Jesus professed himself (in some sense) ignorant, and within a moment showed that he really was so. To believe in the Incarnation, to believe that he is God, makes it hard to understand how he could be ignorant; but also makes it certain that, if he said he could be ignorant, then ignorant he could really be. For a God who can be ignorant is less baffling than a God who falsely professes ignorance. The answer of theologians is that the God-Man was omniscient as God, and ignorant as Man. This, no doubt, is true, though it cannot be imagined. Nor indeed can the unconsciousness of Christ in sleep be imagined. (p. 99)
The modern conception of Progress or Evolution (as popularly imagined) is simply a myth, supported by no evidence whatever.
I say "evolution, as popularly imagined." I am not in the least concerned to refute Darwinism as a theorem in biology. There may be flaws in that theorem, but I have here nothing to do with them. … For purposes of this article I am assuming that Darwinian biology is correct. What I want to point out is the illegitimate transition from the Darwinian theorem in biology to the modern myth of evolutionism or developmentalism or progress in general.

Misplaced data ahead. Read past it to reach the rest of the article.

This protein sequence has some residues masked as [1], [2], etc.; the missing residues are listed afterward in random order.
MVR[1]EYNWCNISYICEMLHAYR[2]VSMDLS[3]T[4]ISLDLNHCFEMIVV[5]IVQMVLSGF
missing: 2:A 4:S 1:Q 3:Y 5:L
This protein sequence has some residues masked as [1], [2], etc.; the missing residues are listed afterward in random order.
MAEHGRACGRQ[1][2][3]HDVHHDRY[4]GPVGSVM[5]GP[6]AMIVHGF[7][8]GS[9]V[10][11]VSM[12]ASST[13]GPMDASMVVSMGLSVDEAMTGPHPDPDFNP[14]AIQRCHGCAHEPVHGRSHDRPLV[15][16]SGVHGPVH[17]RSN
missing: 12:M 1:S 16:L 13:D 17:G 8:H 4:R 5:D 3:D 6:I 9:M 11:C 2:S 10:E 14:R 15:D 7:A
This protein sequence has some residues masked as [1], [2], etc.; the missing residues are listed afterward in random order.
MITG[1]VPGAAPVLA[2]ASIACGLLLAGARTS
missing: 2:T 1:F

The first thing to notice is that the myth arose earlier than the theorem, in advance of all evidence. Two great works of art embody the idea of a universe in which, by some inherent necessity, the "higher" always supersedes the "lower.” One is Keats's Hyperion and the other is Wagner's Nibelung's Ring. And they are both earlier than the Origin of Species. …